Think about it this way: your prospects are “spending” time and effort subscribing to your newsletter. Give them some content in return for that attention – and make sure it’s good.
3. Keep a regular schedule of valuable and promotional content
Inbound Marketing 101: Email Newsletter
Speaking of good content, continue the delivery of good content with your email newsletter by keeping a regular schedule.
Deliver content that rewards your prospects. Sonia Simone of Copyblogger coined the term “Cookie Content.” In her excellent blog post “Who Owes You Their Attention,” Simone says:
“Attention comes from creating Cookie Content that’s valuable in and of itself. It comes from thinking obsessively about your audience…about what they want and need.”
A rule of thumb we find works is for every promotional or commercial email, send 4-5 pieces of “Cookie Content.”
Keep a regular schedule. We talked about maintaining a schedule in our post about blogs. We think it’s equally important (if not more so) in your email marketing program.
Jay Baer talks about frequency as a key to establishing a successful commercial relationship, because you can only establish that relationship over time.
And increasing frequency does not decrease open rates, as this article from the Content Marketing Institute reports.
Finally, email is the best way to offer promotional content, so make sure to invite your prospects to try your product, your special offer or your free trial with dedicated promotional emails.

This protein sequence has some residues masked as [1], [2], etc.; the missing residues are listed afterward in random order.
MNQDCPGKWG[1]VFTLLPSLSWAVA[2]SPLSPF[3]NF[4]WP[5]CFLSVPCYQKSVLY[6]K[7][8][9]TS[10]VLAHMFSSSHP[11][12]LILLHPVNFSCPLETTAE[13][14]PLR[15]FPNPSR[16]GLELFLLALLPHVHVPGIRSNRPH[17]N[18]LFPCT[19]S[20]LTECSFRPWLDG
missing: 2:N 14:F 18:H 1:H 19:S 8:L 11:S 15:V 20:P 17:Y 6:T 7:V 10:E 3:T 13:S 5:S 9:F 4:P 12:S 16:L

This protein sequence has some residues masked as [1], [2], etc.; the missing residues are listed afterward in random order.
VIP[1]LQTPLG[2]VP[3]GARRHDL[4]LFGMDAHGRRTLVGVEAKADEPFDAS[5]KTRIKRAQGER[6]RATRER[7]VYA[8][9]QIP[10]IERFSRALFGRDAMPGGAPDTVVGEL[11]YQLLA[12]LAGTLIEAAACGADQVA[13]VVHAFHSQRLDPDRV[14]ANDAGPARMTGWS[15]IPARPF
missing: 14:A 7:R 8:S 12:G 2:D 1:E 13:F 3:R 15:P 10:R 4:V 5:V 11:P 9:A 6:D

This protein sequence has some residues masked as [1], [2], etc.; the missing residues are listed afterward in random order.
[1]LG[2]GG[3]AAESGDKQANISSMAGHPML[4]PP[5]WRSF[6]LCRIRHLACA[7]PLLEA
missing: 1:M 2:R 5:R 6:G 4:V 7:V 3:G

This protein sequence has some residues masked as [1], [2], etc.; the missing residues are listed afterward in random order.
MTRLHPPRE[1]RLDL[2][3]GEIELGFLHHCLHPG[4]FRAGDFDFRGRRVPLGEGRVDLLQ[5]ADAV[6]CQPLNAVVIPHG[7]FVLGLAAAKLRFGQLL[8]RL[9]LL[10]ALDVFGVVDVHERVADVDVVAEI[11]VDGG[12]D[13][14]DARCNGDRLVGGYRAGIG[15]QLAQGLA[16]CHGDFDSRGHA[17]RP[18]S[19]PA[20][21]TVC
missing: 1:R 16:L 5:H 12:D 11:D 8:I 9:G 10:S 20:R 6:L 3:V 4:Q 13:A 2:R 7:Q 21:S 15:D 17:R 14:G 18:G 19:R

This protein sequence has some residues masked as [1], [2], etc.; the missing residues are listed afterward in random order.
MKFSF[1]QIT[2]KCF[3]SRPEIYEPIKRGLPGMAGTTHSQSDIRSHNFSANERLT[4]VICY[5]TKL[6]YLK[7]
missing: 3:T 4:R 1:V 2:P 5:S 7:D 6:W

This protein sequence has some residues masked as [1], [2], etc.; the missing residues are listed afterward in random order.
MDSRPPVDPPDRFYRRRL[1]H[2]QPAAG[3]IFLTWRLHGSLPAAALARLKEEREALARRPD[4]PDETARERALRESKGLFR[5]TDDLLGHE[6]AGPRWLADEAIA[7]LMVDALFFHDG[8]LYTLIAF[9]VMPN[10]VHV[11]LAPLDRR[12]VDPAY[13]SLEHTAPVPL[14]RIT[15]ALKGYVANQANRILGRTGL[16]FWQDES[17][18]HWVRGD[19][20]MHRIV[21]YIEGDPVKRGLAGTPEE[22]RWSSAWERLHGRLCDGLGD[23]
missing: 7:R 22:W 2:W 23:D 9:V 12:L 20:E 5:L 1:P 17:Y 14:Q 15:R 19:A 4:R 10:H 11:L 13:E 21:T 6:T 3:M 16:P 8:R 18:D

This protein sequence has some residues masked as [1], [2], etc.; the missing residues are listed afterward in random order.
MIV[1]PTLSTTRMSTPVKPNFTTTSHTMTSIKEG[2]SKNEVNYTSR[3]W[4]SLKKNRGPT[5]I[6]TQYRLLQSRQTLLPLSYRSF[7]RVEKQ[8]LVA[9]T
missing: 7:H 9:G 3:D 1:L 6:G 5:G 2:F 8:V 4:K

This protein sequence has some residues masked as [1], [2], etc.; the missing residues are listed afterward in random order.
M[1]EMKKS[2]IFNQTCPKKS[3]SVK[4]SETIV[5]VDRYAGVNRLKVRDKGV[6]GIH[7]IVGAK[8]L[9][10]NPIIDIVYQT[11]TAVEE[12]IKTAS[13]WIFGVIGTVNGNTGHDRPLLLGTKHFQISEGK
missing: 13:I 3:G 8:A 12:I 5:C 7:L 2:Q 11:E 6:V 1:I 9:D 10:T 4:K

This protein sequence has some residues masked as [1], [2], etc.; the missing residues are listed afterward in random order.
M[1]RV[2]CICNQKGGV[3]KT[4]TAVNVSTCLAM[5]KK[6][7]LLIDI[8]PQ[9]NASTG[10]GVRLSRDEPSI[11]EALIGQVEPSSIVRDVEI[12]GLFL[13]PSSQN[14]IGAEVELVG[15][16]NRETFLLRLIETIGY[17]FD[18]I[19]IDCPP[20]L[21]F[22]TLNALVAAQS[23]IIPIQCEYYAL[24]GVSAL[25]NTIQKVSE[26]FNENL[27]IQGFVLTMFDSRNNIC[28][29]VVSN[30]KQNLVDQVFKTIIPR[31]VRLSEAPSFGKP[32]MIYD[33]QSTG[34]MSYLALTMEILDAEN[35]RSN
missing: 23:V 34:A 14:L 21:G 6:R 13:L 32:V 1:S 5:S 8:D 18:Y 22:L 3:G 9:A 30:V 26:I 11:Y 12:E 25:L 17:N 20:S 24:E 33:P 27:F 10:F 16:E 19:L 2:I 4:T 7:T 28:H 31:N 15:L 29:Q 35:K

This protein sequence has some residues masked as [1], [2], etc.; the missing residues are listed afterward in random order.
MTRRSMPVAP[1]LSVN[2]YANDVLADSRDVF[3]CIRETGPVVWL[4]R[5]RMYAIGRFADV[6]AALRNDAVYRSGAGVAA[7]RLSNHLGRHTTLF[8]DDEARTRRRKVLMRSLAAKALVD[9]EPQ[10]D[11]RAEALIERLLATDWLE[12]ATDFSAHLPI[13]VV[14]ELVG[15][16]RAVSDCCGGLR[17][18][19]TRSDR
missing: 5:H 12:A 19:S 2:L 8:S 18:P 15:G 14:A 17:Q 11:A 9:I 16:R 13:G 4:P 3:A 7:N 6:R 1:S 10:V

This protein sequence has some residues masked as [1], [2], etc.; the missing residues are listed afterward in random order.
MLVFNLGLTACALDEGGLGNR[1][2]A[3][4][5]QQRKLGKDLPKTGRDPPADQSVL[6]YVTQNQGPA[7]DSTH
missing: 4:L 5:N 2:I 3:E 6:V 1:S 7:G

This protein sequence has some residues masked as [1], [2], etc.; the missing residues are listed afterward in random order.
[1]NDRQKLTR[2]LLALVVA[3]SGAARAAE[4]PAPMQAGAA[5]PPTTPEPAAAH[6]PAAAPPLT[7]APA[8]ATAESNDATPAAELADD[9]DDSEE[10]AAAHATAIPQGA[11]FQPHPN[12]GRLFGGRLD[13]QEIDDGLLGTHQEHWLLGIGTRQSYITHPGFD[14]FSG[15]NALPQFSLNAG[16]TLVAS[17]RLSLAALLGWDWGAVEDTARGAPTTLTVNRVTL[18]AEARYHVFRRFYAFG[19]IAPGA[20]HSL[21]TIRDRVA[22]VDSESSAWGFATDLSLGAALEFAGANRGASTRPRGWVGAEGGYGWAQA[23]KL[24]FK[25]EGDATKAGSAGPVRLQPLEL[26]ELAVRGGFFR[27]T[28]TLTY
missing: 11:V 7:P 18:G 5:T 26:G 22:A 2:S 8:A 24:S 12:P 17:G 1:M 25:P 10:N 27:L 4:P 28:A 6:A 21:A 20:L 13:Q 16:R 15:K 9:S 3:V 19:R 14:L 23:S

4. Send your email subscribers to a landing page
I promise this is not a subtle pitch for our product (well it is actually), but if you want to sell your prospects something via email, send them to a landing page specifically designed for that offer.
The Content Marketing Institute recommends creating landing pages to suit short attention spans. Use bullet points, keep key content above the fold, and make sure your offer is fully visible without scrolling.
5. Test your emails
If you chose the right email marketing tool, you’ll have immediate access to statistics about how effective your emails are.
Test anything that can possibly affect the open rate and click-through rate of your emails:
- Subject line
- Body copy
- From line
- Day of week delivered
- Hour of the day delivered
Also, test conversions, not just clicks. By integrating your email marketing tool with your landing page tool, you should be able to combine data on email open rates, click-throughs and landing page conversion rates to glean the overall conversion rate of your email marketing campaigns.
Email marketing: The wave of the future
Despite the proliferation of social media, email marketing is and will continue to be the most effective online sales tool available to marketers. As a permission-based vehicle, it is the perfect delivery mechanism for valuable content that is precisely targeted to your customers.
It’s also the perfect vehicle for asking for the sale. Prospects expect an offer from you via email, whereas they’re a lot less forgiving of offers they see on social media or on your blog.
But remember: email marketing is part of your integrated Inbound Marketing cycle, and should be complemented by your blog and social media outposts.
This article originally appeared on Lander Blog and has been republished with permission